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Uma Bista

Reimagine: Himalayan Art Now

March 15–October 6, 2024

Photo by Riti Sengupta
Photo by Riti Sengupta




Uma Bista (she/her)

b. 1990, Kathmandu, Nepal; lives and works in Kathmandu, Nepal

Nepal-based artist Uma Bista uses her camera to capture powerful visual stories that address gender inequality. Her work carefully explores the societal, cultural, familial, personal, political, and psychological dimensions of this issue.

The artist examines how deeply ingrained cultural practices surrounding menstruation affect the physical health and mental well-being of girls and women. She portrays the lasting emotional trauma caused by traditional menstrual rituals passed down through generations. Uma Bista also sheds light on the ongoing conflict between older women who uphold these customs and younger women who strive to break free from such superstitious limitations.

She is an alumna of Pathshala South Asian Media Institute in Dhaka, Bangladesh, Angkor Photo Workshop in Cambodia, and VII Academy in Arles, France. Uma Bista was named in the British Journal of Photography‘s annual Ones to Watch 2019. She was a Magnum Foundation Photography and Social Justice Fellow in 2020 and currently serves as an Advisory Committee member at Women Photograph. Her works, including Our Songs from the Forest, Stay Home, Sisters, Boundless, and I have been published and exhibited nationally and internationally. / @uma.bista



Uma Bista; Stay Home Sisters; 2020; set of photographs and recording of a poem; courtesy of the artist

Stay Home Sisters is a photograph project about menstrual taboos in Nepal that highlights narratives of resistance and the agency of young women. On display in the exhibition are six photographs from the series in which Uma Bista turns the lens inward, exploring her encounters with the psychological trauma inflicted by traditional beliefs. Reciting her own poem, the artist talks about the story of a woman who endured a twelve-day confinement during her first menstruation. She was denied sunlight and contact with male family members. During this time, women are not allowed to perform rituals or touch any deities.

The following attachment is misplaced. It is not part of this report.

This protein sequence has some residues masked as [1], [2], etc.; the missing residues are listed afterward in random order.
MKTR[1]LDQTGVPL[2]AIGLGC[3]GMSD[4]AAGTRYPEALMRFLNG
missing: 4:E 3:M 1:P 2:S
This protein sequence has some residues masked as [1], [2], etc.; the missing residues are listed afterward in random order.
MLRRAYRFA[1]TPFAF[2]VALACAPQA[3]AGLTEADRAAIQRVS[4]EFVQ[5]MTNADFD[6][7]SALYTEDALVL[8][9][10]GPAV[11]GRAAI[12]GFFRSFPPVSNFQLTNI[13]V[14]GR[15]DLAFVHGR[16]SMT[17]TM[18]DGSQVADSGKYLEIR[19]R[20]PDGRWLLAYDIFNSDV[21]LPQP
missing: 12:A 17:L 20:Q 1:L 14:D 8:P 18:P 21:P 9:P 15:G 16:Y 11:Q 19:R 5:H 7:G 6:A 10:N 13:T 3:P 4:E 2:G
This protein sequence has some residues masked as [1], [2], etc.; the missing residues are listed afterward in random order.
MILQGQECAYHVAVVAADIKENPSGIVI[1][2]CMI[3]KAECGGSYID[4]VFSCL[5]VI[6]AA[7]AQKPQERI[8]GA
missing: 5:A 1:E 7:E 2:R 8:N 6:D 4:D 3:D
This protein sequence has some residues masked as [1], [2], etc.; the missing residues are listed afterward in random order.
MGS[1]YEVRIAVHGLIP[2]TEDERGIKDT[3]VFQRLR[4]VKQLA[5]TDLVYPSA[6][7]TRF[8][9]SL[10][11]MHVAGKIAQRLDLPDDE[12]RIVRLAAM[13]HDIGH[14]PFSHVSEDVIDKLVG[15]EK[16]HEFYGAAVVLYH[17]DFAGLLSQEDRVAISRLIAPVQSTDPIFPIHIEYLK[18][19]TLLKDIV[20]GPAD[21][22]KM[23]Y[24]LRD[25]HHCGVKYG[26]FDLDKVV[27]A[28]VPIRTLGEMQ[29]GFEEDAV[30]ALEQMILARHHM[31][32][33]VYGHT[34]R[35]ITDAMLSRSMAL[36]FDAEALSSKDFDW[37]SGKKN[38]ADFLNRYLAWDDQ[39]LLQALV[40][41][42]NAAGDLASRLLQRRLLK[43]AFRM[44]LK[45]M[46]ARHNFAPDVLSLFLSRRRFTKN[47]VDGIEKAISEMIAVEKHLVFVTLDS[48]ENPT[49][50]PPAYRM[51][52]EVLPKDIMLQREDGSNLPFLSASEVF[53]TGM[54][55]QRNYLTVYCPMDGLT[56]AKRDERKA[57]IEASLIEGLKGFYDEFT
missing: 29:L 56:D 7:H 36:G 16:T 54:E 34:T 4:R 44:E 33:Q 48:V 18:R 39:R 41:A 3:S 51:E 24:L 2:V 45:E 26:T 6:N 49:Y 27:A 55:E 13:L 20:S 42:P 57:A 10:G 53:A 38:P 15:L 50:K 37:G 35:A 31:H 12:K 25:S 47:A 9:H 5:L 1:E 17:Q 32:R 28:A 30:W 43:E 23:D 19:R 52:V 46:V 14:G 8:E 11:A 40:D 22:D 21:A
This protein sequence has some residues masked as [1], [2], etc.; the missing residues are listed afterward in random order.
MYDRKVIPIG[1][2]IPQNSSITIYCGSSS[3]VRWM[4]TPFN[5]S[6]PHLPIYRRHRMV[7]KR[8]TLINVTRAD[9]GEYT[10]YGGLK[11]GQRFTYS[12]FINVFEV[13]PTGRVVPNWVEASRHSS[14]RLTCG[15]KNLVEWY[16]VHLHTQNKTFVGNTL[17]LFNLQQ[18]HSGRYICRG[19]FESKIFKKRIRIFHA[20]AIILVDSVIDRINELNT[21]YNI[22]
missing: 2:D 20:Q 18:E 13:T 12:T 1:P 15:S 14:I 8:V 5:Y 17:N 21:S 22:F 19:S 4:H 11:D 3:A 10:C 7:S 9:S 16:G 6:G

Uma Bista chose for her work to be in dialogue with the Rubin’s Red Avalokiteshvara to shed light on the fact that in the name of religion and tradition, some women still have to endure in silence menstrual practices that were outlawed in 2005 and criminalized in 2018.



This poem, written and recited by Uma Bista, accompanies her artwork in the Reimagine exhibition. It is about the story of a woman who endured a twelve-day confinement during her first menstruation. 

Read a transcript of the poem.



Red Avalokiteshvara, also known as Bunga Dya, and Macchendranath; Nepal; dated by inscription 1842; pigments on cloth; Rubin Museum of Art; gift of Shelley and Donald Rubin; C2006.66.45 (HAR 100013)

This object from the Rubin Museum’s collection is presented in the Reimagine exhibition in dialogue with Stay Home Sisters, inviting new ways of encountering traditional Himalayan art.

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